How Reasonable Americans Could Support Trump is a good starting point for anyone who wishes to have honest conversations with acquaintances across the political aisle.
Brian Rees’s perspective-driven political science book How Reasonable Americans Could Support Trump examines how American politics became divisive—and suggests a path forward.
Inspired by experiences within his own family, Rees investigates the logic—or lack thereof—behind Americans’ political beliefs. He asserts that people have genetic and environmental predispositions towards certain positions, and posits that people rely on passion, rather than logic, to make their decisions. From this understanding, the book suggests possible remedies for the nation’s political divide, both on individual levels and nationwide.
This is an affable text that mixes personal anecdotes and opinions with news articles and academic texts. It compares the contents and formats of liberal and conservative arguments, and it identifies points on which it says that the forty-fifth president was correct. Its general perspective is that politics are not an issue that is as black and white as people claim.
Some of the book’s chapters end with brief summaries of their salient points. But the book is prone to treating politics as an abstraction, rather than acknowledging the real consequences of political decisions; for example, it states that hearing Donald Trump’s supporters’ views can harm the self-esteem of never-Trumpers, leaving them “feeling rejected,” but without acknowledging the increased risk of harassment, psychological harm, and physical violence that many people faced from the president’s loyalists.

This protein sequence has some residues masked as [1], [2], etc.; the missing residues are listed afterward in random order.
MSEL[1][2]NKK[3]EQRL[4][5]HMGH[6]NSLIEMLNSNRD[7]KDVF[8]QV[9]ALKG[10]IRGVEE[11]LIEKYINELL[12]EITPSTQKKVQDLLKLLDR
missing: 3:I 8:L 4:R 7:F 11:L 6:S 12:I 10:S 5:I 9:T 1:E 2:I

Most of the book is dedicated to parsing how voters on the right and the left think about popular issues, supplemented by personal opinions on how such issues might be best resolved. But while the book speculates that people who already know about politics will be its main audience, it is also prone to presenting common knowledge as surprising revelations: for example, it argues that Donald Trump was correct to say “the system is rigged” because pro-corporate, anti-union legislation exists. Such information is supposed to encourage sympathy across the aisle, but in its familiarity even before Donald Trump’s first presidential run, it is less than convincing.
Toward the end, the book includes brief advice on how never-Trumpers can try to reach out to loved ones who voted for Donald Trump. This advice boils down to connection: reaching across the divide to treat the other side with respect, and asking intelligent, probing questions. This is a common-sense strategy that stands to lower the temperatures of political discourses, making the book a good starting point for anyone who wishes to have honest conversations with acquaintances from across the aisle.
The political science text How Reasonable Americans Could Support Trump emphasizes the critical importance of understanding and bridging the gap between Americans on the political left and right.
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